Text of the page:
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CIBC Ruling A Warning For All Marketers

_This is a guest contribution from Amanda Maltby._
Federal Privacy Commissioner Jennifer Stoddart “issued her findings this week”: on the much-publicized case involving misdirected faxes containing customer information that were sent by “CIBC”: to several unrelated third parties. The Commissioner’s office investigated when several CIBC customers complained that their personal data had been faxed to a U.S. and Quebec-based company over the course of a three-year period without their knowledge or consent.
While the Commissioner deliberated specifically on the bank’s practices, she also spoke more broadly about the impact these findings could have on any organization that collects, uses or discloses personal information for commercial purposes. And she’s right.

When the federal privacy law came into force across Canada in 2004, most in the private sector developed privacy policies and named chief privacy officers to meet the law’s minimal requirements. That’s great as long as you don’t make any mistakes with your customer’s personal information, your suppliers don’t make any mistakes with this information and those mistakes don’t get in the press. In the unfortunate case of CIBC most of these things occurred.
Marketers should consider that it’s one thing to develop a privacy policy and post it on your Web site but if you’re not educating your staff about the policy or paying attention to customer complaints or ensuring that customer data is properly safeguarded then you’re not “practicing good privacy”. This is what the Commissioner spoke about and she guessed that many companies maybe in this situation.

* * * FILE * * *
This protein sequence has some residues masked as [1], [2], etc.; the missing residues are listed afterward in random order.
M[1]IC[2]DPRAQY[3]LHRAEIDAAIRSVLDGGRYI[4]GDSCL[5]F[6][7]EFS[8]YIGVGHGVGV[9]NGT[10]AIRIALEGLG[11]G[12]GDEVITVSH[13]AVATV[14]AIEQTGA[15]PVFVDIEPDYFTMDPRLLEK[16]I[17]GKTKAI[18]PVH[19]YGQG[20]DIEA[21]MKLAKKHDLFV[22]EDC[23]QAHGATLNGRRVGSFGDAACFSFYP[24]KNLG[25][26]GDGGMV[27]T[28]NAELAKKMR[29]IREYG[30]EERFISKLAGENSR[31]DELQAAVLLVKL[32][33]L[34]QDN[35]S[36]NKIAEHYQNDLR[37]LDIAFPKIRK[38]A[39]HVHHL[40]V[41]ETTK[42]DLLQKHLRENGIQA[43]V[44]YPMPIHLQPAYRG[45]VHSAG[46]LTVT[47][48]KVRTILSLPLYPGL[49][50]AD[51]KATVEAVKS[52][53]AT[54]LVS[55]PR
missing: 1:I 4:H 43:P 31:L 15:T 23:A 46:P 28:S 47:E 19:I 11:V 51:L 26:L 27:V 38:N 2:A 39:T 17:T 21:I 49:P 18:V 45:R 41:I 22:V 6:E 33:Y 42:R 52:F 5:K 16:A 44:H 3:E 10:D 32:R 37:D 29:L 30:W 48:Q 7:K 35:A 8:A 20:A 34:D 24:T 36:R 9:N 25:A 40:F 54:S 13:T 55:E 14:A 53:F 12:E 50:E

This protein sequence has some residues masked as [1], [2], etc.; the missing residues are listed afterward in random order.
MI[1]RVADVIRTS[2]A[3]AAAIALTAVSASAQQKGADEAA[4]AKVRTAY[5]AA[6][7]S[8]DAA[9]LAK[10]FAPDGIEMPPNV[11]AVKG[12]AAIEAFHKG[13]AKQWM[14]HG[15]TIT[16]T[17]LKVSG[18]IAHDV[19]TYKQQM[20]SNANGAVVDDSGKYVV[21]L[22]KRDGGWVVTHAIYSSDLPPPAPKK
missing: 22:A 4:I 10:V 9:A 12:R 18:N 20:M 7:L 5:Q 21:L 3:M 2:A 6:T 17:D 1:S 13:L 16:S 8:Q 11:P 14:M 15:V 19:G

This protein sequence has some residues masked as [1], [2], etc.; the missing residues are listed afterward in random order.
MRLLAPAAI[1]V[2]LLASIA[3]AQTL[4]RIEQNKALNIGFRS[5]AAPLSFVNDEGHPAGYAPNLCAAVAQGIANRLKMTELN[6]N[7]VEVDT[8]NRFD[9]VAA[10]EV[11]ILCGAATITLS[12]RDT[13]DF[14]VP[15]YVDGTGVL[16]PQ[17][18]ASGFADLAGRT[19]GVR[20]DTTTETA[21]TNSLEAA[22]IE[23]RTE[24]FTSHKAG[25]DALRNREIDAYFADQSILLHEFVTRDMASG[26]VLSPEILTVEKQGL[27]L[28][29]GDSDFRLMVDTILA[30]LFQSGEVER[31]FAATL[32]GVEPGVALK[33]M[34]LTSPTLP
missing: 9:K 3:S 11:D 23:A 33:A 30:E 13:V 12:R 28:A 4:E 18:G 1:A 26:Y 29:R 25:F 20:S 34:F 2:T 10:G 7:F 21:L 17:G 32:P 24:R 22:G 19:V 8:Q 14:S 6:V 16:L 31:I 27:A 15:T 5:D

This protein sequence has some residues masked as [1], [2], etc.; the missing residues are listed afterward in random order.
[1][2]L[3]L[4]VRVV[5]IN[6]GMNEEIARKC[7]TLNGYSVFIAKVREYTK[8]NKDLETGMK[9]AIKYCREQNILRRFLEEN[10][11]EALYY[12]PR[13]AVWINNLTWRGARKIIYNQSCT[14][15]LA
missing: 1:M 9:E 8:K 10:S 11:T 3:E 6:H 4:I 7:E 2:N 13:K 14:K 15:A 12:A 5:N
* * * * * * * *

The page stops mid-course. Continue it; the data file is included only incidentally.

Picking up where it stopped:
For good reason, marketers familiar with the federal privacy law have long held fears over this kind of public exposure when mistakes are made with customer data within their own companies. And I suspect that many are living on the edge when it comes to their own practices. Take a second look at your privacy policy to make sure you practice what you preach. That’s better then ending on the front page of the newspaper.
_Amanda Maltby recently joined “Ipsos-Reid Public Affairs”: as a Senior Vice President in the Toronto office. She brings over 15 years of insight and practical experience in public policy, communications strategy and opinion research on a wide range of economic and social issues in both the private and public sector environments._

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